British Prime Minister Tony Blair said in his New Year's message he will continue to help rebuild Iraq.
2003 was not a good year for Tony Blair, who faced growing criticism at home for his handling of the Iraq war and pursuing unpopular policies at home. But he vowed to press ahead with his agenda.
In a written New Year's message, he said, "this is no time to coast, no time to falter with the job only half done." He said the capture of Saddam Hussein in early December was "a vital milestone on the road to a stable Iraq." He added, "there will be no better signal for the Middle East than a stable, democratic Iraq."
Mindful of the split in Britain over going to war in the first place, Mr. Blair said the decision to enter the conflict was his most difficult, and he praised the efforts of British service personnel in Iraq.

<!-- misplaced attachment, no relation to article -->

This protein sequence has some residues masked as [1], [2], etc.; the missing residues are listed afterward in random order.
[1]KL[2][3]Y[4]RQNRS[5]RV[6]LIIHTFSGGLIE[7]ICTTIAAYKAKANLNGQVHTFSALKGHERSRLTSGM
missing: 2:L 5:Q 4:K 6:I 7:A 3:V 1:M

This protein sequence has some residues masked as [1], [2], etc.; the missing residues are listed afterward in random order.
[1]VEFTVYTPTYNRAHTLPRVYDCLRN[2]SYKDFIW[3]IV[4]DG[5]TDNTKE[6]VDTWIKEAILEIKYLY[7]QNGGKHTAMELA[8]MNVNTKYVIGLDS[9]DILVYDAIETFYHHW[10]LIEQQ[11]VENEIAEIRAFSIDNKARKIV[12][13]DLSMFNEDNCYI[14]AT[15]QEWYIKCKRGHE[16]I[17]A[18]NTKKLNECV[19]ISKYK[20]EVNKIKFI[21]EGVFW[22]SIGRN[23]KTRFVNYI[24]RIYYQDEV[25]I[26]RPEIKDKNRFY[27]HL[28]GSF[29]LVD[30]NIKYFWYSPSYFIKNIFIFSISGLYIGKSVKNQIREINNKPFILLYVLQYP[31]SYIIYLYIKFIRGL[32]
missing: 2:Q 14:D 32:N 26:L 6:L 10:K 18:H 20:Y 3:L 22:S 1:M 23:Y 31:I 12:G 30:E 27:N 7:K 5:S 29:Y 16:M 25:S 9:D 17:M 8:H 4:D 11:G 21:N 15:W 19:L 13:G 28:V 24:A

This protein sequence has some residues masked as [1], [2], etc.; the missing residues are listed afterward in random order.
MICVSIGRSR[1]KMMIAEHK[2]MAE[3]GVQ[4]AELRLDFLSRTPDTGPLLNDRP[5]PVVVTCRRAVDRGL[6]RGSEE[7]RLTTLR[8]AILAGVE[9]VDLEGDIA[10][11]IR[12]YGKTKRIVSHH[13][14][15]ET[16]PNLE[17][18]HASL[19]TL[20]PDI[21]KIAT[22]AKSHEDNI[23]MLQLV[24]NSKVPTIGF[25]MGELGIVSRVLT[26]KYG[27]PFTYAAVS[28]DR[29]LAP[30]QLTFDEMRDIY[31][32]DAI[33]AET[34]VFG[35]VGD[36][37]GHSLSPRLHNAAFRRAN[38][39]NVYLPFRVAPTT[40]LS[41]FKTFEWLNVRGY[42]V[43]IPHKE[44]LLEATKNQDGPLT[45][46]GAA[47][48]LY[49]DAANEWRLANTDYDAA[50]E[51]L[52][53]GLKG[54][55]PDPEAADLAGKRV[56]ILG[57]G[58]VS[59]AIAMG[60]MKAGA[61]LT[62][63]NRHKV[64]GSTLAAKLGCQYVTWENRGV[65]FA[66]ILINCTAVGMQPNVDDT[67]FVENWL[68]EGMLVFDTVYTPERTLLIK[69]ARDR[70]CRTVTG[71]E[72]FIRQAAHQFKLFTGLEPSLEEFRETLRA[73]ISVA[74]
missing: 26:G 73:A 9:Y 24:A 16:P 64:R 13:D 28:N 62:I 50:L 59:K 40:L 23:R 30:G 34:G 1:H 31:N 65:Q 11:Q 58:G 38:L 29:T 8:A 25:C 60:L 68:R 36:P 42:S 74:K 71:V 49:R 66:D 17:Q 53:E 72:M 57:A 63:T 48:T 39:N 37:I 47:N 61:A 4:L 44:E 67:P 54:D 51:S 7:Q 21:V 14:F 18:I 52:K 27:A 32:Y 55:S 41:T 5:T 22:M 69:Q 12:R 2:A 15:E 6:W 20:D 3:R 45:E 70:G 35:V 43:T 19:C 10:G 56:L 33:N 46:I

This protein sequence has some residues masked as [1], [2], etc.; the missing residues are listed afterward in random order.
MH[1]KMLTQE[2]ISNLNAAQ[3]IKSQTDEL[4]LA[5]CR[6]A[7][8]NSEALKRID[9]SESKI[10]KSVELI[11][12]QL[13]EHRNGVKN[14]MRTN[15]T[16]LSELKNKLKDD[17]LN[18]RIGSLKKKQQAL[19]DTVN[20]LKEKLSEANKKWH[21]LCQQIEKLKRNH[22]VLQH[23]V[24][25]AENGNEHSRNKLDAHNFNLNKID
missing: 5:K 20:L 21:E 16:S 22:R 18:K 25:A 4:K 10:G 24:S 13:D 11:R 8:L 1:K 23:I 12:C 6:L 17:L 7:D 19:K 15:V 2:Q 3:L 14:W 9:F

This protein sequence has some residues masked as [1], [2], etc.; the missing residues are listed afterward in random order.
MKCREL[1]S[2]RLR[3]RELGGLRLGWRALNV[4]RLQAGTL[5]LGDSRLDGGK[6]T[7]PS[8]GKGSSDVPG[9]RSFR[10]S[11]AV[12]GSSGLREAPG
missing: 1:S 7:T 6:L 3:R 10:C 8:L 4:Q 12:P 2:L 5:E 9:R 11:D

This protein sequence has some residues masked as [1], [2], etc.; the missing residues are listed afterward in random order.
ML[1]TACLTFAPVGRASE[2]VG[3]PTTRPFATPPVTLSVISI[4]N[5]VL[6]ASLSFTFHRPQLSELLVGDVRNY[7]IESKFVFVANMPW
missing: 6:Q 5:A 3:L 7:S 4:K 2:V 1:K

Mr. Blair's problems over Iraq are not over. In January, a judicial inquiry will report its findings into the presumed suicide death of leading weapons expert, David Kelly, who was believed to have been the source behind media reports claiming the government had exaggerated the risk of Saddam Hussein's arsenal.
The prime minister sold the war to a skeptical country and to parliament on the basis of Saddam's alleged weapons of mass destruction.
Mr. Blair also welcomed Libya's recent decision to dismantle its weapons of mass destruction, calling it courageous.
On the domestic front, the British leader has promised a more efficient asylum system aimed at giving more help to genuine refugees and swifter removal of those who are not.